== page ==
Chapter 9

 

SCHOOL AND COMMUNITY RELATIONS

 

Randall B. Lindsey

 

Schools of the 1990s are characterized by their continued interaction with the communities they serve. Today's and tomorrow's administrators need to have skills for working effectively with the diverse communities in which all schools exist. Well-developed community relations skills are a necessary component in administrators' being responsive to the needs of students and other educators. This chapter examines the importance of school-community relations, the national and local perspectives on various administrative roles and functions, the differentiated roles of administrators with regard to school-community activities, and the importance of these topics to the new administrator.

 

Importance of School-Community Relations

 

Today's school administrators are expected to be multi-talented in their approach to their jobs. First, within the context of instructional improvement, collective bargaining, budget issues, and other complex tasks facing administrators is the need to possess well-honed community relations skills. Second, is the recognition that administrators do not function in a monolithic community. Even the district which appears homogeneous is made up of diverse constituencies. Third, the expectations are that administrators will anticipate and prevent crises, increase communications between the school and the home, and respond to special interest groups. The consideration of these issues presents administrators with the understanding that they are an important link to our communities and that the development of appropriate skills is important to being a successful administrator.

 

Increased Emphasis on Community Relations Skills

 

One of the dramatic shifts in the last two generations has been in the direction of increased emphasis on administrators developing good relationships with their communities. From the mid-19th century through the middle part of this century, concerted efforts had been focused on not politicizing the role of school administrators. The shift to a more community-involved role for school administrators was noted by Kimbrough and Burkett (1990) in their acknowledgment that:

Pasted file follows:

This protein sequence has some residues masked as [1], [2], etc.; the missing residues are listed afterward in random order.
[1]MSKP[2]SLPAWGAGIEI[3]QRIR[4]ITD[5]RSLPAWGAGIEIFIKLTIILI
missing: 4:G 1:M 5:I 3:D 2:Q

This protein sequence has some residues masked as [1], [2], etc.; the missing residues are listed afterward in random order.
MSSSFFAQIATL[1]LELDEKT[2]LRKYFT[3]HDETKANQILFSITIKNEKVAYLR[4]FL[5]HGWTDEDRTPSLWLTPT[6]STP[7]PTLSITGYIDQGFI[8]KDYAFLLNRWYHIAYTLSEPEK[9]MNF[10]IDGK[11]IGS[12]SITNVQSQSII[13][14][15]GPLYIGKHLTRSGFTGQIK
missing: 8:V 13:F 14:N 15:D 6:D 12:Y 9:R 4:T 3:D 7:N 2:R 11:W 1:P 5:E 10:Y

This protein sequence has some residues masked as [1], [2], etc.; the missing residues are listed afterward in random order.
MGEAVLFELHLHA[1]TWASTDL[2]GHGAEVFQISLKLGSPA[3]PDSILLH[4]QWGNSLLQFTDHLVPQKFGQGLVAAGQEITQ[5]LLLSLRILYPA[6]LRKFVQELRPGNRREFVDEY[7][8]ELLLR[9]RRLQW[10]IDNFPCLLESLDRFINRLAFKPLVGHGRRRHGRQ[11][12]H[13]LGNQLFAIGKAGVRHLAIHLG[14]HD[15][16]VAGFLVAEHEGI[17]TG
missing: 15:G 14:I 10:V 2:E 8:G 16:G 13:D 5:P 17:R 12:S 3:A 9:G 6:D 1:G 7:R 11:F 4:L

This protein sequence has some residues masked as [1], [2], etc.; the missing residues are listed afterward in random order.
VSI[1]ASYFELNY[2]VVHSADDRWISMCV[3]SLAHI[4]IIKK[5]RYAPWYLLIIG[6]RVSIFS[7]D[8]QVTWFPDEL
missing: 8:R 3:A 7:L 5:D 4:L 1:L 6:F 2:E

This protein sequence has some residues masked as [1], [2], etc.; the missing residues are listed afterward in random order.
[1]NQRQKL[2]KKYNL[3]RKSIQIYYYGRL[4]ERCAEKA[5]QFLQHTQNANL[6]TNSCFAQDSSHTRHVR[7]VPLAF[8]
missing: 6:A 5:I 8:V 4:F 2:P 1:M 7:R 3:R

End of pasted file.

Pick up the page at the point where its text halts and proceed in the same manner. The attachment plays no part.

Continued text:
Studies since the early 1950s have shown that schools do not exist in a political vacuum; . . . this opinion dictates that the school leader should see that an effective home-school partnership in the education process is developed. Thus the principal, or the person so designated by the principal, must mount strategies to establish good school-community relations . . . . (p. 89)

 

The community relations function of the administrator's role is usually described in terms of providing programs which result in the school and district being viewed more favorably by the community. The executive director of the National School Public Relations Association states that the way to garner community support for schools is to do four things (Coursen & Thomas, 1989):

 

1. Do a good job.

2. Do a Good Job.

3. Do A GOOD JOB.

4. Make sure people know about it. (pp. 263-264)

 

The administrator must do a good job and communicate that success to the diverse publics each school serves. Too often schools are doing a good job and make no attempt to communicate their accomplishments to their constituent communities. Undoubtedly, there are also those schools whose public relations campaigns greatly exceed their factual accomplishments. However, the emphasis here is on the schools which are striving to provide both a sound education for students and the rationale behind strong, positive school-community relations.

 

Communities as Pluralistic Entities